She’s back! Roxy Collins and her diary entries have returned for a third series.
Before I kick off with Roxy’s latest diary entry, here’s a quick Q&A for new readers and a much-needed refresh for Roxy fans.
Who is Roxy Collins?
Roxy is a thirty something, single mother, looking for love fourth time around.
Her first partner Jon and father to Matilda ran off with a butcher, called Paul. Her second partner, Rob The Fish, had an affair with a blonde barmaid and Marcus, her third love, was caught in the act with her cousin, Mags.
Roxy is still hoping she can find her Prince Charming.
She has four kids (Matilda, 18, Harry, 12, Toby 10 & Hope 18 months), some wobbly bits on her hips and thighs, which no diet can get rid of and they all live with her mother, Lynn.
What do I need to know?
Time has moved on since series two. Her kids are older and baby Hope has joined the fun. This is a new stage in Roxy’s life.
Her best mates are still Shaz, Orange Lorna (addicted to fake bakes) and Useful Kim (ex-convict). They were going to open a beauty salon, but things did not go entirely to plan.
In series two Roxy entered, ‘Search For a Star’ TV Singing competition’ and got through to the semi finals. She pulled out of fulfilling her life dream, because she fell pregnant with Marcus’s daughter, Hope.
Lynn, Roxy’s mother has opened a cafe, ‘Coffee and a Cwtch‘.
For noting, ‘Cwtch’ is Welsh for cuddle or hug. It’s pronounced ‘kutch’ and rhymes with ‘butch.’
Roxy and Matilda both work at ‘Coffee and a Cwtch.’
Here is today’s diary entry:
Earlier Mystic Clive, my favourite astrologer, tweeted to say, ‘Gemini, you will get a satisfying result to an unexpected challenge.’
I text back a few eye roll emojis. All I have to look forward to is another day in ‘Coffee and a Cwtch.’
Nothing unexpected due here.
Currently stood staring at the unexpected challenge of the day; a tray of fluffy cloud fairy cakes from my mother’s new cake supplier – Marge Pimpton.
I didn’t realise my mother had sorted out a cake supplier. Marge has just cheerfully dropped them off saying my mother thinks she can shift her fluffy white cloud cakes in a few days. My mother is not here at the moment. A regular told me he saw her standing outside the electrical shop, eyeing up a new kettle in the window. A spot of early morning stalking, me thinks.
The icing on each cake looks more like a fat dollop of lard than a fluffy white cloud. I am not sure what sort of clouds hang over Marge’s house.
“Ugh, they look like clouds after a nuclear war,” whispers Matilda, peering over my shoulder.
I don’t know which is more surprising, Marge’s attempt at cake making or Matilda’s knowledge of the world after a nuclear war. Considering she barely attended school, this description has made my jaw drop.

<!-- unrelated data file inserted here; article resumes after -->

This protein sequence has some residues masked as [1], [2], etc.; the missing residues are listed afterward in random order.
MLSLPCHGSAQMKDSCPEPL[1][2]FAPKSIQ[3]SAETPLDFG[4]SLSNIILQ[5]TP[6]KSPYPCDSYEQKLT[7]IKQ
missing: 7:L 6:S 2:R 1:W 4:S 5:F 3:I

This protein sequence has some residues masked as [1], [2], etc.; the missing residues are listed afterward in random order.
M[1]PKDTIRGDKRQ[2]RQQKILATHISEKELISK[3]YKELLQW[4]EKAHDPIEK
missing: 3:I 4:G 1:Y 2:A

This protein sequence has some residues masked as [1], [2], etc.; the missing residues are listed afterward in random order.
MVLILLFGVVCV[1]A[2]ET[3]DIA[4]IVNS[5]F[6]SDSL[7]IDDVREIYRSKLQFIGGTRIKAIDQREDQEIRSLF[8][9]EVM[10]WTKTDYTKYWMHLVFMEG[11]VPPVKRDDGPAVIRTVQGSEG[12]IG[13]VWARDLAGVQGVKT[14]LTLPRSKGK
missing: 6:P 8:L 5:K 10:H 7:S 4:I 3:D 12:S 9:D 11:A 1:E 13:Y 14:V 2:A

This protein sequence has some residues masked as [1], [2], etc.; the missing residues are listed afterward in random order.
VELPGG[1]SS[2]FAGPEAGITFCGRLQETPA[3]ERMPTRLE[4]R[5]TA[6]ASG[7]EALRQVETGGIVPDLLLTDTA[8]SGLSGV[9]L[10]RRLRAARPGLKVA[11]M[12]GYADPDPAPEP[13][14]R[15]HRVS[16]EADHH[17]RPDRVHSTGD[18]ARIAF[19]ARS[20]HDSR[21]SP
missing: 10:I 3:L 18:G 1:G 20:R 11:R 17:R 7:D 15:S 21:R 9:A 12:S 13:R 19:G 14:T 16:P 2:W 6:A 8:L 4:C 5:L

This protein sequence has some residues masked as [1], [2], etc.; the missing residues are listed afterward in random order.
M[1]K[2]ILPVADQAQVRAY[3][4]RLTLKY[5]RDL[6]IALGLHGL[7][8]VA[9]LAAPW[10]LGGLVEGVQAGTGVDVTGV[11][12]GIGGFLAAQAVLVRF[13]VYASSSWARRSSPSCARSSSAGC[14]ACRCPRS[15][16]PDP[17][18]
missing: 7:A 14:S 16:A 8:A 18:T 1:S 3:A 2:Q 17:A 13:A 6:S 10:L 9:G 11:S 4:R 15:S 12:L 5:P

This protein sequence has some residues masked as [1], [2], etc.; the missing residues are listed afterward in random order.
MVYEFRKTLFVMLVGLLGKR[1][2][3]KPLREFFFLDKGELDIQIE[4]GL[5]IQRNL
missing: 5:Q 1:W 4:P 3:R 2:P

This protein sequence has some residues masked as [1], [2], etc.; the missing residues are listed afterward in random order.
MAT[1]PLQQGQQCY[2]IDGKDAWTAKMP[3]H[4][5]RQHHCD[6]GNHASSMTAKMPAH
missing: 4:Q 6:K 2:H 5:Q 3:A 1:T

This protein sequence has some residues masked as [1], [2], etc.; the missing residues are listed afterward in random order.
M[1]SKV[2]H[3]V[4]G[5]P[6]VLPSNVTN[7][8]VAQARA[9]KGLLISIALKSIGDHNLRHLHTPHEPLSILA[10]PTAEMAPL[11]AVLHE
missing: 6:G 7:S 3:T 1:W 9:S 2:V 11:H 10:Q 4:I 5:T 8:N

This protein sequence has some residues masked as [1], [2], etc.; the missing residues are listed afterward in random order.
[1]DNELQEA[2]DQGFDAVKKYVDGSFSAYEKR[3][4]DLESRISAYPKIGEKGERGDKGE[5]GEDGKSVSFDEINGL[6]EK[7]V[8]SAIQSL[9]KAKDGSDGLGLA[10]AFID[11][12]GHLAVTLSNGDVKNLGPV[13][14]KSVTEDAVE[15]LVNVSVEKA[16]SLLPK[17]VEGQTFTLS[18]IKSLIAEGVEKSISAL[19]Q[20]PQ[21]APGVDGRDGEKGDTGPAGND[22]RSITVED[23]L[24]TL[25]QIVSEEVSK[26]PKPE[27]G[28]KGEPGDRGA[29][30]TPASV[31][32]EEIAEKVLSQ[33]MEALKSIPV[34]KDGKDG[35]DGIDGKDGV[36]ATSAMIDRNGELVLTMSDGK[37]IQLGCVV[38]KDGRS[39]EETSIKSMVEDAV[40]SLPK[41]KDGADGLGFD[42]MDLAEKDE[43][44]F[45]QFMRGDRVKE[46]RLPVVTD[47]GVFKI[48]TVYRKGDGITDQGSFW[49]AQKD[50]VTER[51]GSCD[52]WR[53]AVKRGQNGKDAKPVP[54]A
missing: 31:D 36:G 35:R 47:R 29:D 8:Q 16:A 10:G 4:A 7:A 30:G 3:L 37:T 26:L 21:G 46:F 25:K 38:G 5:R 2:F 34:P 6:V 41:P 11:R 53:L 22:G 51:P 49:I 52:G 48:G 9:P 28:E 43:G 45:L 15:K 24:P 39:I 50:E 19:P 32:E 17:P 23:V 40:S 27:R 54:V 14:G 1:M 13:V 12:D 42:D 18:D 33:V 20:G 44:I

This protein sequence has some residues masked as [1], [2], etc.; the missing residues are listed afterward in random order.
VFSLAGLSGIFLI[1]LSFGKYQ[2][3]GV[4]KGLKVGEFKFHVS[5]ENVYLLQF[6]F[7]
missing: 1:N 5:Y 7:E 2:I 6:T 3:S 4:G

Ignore ridiculous thought about Matilda being a secret genius and dismiss idea that re-sitting five GCSES was just Matilda’s way of hiding her super intelligent boffin brain from the world.
“Why did Mam choose Marge for a cake supplier?” I shake my head in bewilderment at the odd looking cakes.
Matilda coughs, whilst saying. “Useful Kim.”
I spin round on my pink stiletto heel. “Please tell me, she didn’t turn to Useful Kim?”
My daughter casts me an awkward look and returns to serving a group of giggling students.
“Nana was desperate,” whispers Matilda, turning to froth some milk. “Useful Kim appeared at her moment of need.”
I can relate to this. My friend Useful Kim has always come to my rescue in dire situations, but for some reason things have never worked out. Supplying mermaid fancy dress outfits for a hen do, which made Shaz and I look like a pair of rough looking trouts, a tight, blood restricting leather biker chick outfit, which made an older silver haired man ask how much I charged for a night, a dodgy looking baby’s cot and the sun bed in the beauty salon, which gave Shaz’s dream business a warm, golden glow… and took ten fire fighters to put out. Useful Kim is far from useful.
The students stop giggling at the sight of the cakes and then hurry away with concerned looks on their faces.
“What has Marge used for that cloud icing?” I peer at the cakes. “Smells like medicine.”
Another unexpected challenge has cropped up. Marcus has text me to say he’s back from Greece and would like to take his daughter, Hope, out for the afternoon.
Hope is eighteen months old and has seen her father four times since she was born.
Marcus claims flights back from Greece to the U.K. are expensive and difficult to arrange. We both know he can’t drag himself away from the person who I struggle to name, the person who I used to call my cousin, before she bedded and ran off with Marcus and the person who made me stick her photo to my dart board and chuck darts at her every night, so this should be interesting.
Matilda and I are stood staring at my mother hug the life out of the bloke, who runs the electrical shop.
Nana Lynn struggles to admit it, but she has a huge crush on Mr Electrical Shop and spends most of her spare time, buying kettles from him or stood looking into his shop.
He came in ten minutes ago and ordered a complicated and new trendy coffee.
When he first said it, I had to get him to repeat it a few times and then write it down on a scrap of paper. Matilda looked over my shoulder and her initial reaction was, ‘what the hell?’
Without any formal training on the coffee machine, we all struggle with anything other than simple black coffee.
So, this is another unexpected challenge. Mystic Clive is on form today.
My mother reassured both Matilda and I about the coffee making, by saying people keep coming in to buy our coffee, even though we make a lot of it with sachets in the back room and pretend to work the machine. She thinks we must be doing something right.
Matilda chipped in with, ‘or, our customers are stupid,’ but my mother ignored her.
Whilst Matilda scratched her head at his complicated coffee order, I started rummaging through the instant coffee sachets under the counter and my mother offered him a big cwtch.
They still have their arms wrapped around each other. He’s trying to release himself, but my mother is not giving up so easily. She’s now clinging into him for dear life.
“Awkward,” hisses Matilda, rolling her eyes and grabbing the instant coffee sachet from me.
It has taken Matilda and I ages to make this drink. After some nifty Google searching we mixed two instant coffee sachets together and Matilda frothed some milk.
I tap my mother on the shoulder, show her the coffee and gesture over to the long queue of customers waiting. She frowns and pulls the bloke from the electrical shop closer.